LAS VEGAS -- The winningest coach in NBA history doesn't deny that his future with the Golden State Warriors is in doubt.
But Don Nelson hopes to convince the Warriors' new ownership to keep him on the bench for one more season.
In a phone interview Thursday, Nelson told ESPN.com that he is eager to coach newcomer David Lee alongside Stephen Curry and serve out the final season remaining on his contract, despite persistent speculation about his job security.
Yet Nelson also acknowledged that he would "understand" if Mandalay Entertainment Group CEO Peter Guber and Bay Area businessman Joe Lacob -- who agreed to terms Thursday to purchase the Warriors from Chris Cohan for a reported $450 million -- decide to start over and hire their own coach.
"I'm excited about the new ownership," Nelson said. "I think this team needed that kind of change.
"I think we've made a couple good deals to improve the roster. I really love Lee and I think our locker room is getting cleaned up. We're really moving in a good direction.
"I'd love to coach another year, but I understand that it's a possibility [I won't be retained]. I want to do what's best for the organization. If I have to be a part of the change, I will understand."
After just one playoff appearance in Cohan's 16 seasons, pockets of Golden State's famously loyal fans are hoping for a housecleaning that would lead to the ousters of team president Robert Rowell, general manager Larry Riley and Nelson, who has one season left on his contract at $6 million.
But one source close to the situation, pointing out that the Guber-Lacob takeover will not be finalized for 60 to 90 days, told ESPN.com on Thursday that it is possible that Nelson would be given the chance to finish out his contract, since the Warriors wouldn't be able to hire a replacement until the sale goes through.
The expectation in league coaching circles, however, remains that Golden State will make a change before training camp starts in late September. If so, Nelson would still be owed the $6 million.
In an interview Thursday with the Contra Costa Times, Lacob declined to specifically address the futures of Rowell, Riley and Nelson, saying: "I'm not going to talk about that. But we've thought about this. We're fans just like everybody else. We think we understand what has to be done. But I'm going to take my time. We've got to close this deal first. We've got to get league approval."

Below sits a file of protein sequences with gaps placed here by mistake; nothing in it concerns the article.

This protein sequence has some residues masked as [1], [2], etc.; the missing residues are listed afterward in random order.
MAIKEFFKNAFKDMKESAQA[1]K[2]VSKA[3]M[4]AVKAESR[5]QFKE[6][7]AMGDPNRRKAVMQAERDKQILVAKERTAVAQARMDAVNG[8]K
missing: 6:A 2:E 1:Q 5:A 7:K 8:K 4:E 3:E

After a messy end to his first stint as Warriors coach -- he landed in court with Cohan in a dispute over money -- Nelson was stunningly brought back to Golden State by Cohan and then-GM Chris Mullin for the 2006-07 season.
Fueled by a late-season surge after the acquisition of Stephen Jackson, Nelson guided the long-suffering Warriors to their first playoff appearance since 1993-94, which was Nelson's last full season with the club. The 42-40 Warriors then ousted the 67-win Dallas Mavericks -- another team Nelson left in acrimony -- in the first round of the playoffs to record the first triumph in league history by a No. 8 seed over a No. 1 seed in a seven-game series.
Golden State won 48 games in the following season, only to narrowly miss the playoffs in an ultracompetitive Western Conference.
The past two seasons, however, have been filled with turmoil and injuries, costing Mullin his job along the way and resulting in records of 29-53 and 26-56. One of the few bright spots in that span was Golden State's 5-3 record in April, when a collection of youngsters and D-Leaguers led by Rookie of the Year runner-up Curry ultimately enabled Nelson to surpass Lenny Wilkens for the most coaching wins in NBA history on April 7 at Minneapolis.
Nelson, who turned 70 on May 15, now sports a career record of 1,335-1,063 in coaching stints with Milwaukee, New York, Dallas and two with Golden State.
At the NBA's annual summer league in Las Vegas, Riley told AOL Fanhouse that he had yet to speak with the new owners. When asked about his and Nelson's future, Riley said: "I would think some of that will start coming down here in the next few days."
Riley has been one of the league's busier executives of late, shipping Corey Maggette to Milwaukee and completing the sign-and-trade with New York for Lee.
"I'm going to do my job until I'm told otherwise," Riley told Fanhouse.
There have been numerous media reports in recent months that Los Angeles Lakers legend Jerry West would have been pursued to run Golden State's front office -- with former Phoenix Suns executive David Griffin hired to head day-to-day operations -- had Oracle CEO Larry Ellison won the bidding for the Warriors.
Guber and Lacob have NBA ties, but little is known about their intentions.
Lacob didn't reference any of the Warriors' current decision-makers by name in his interview with the Contra Costa Times but was complimentary about the team's business operations, which are headed by Rowell.
"I do want to say that they did a good job," Lacob told the Times. "Things on the business side have [gone] very, very well. Obviously I know it's all about the results on the court. We all get judged on results and I expect and I expect to be judged on the results."
Marc Stein is a senior NBA writer for ESPN.com.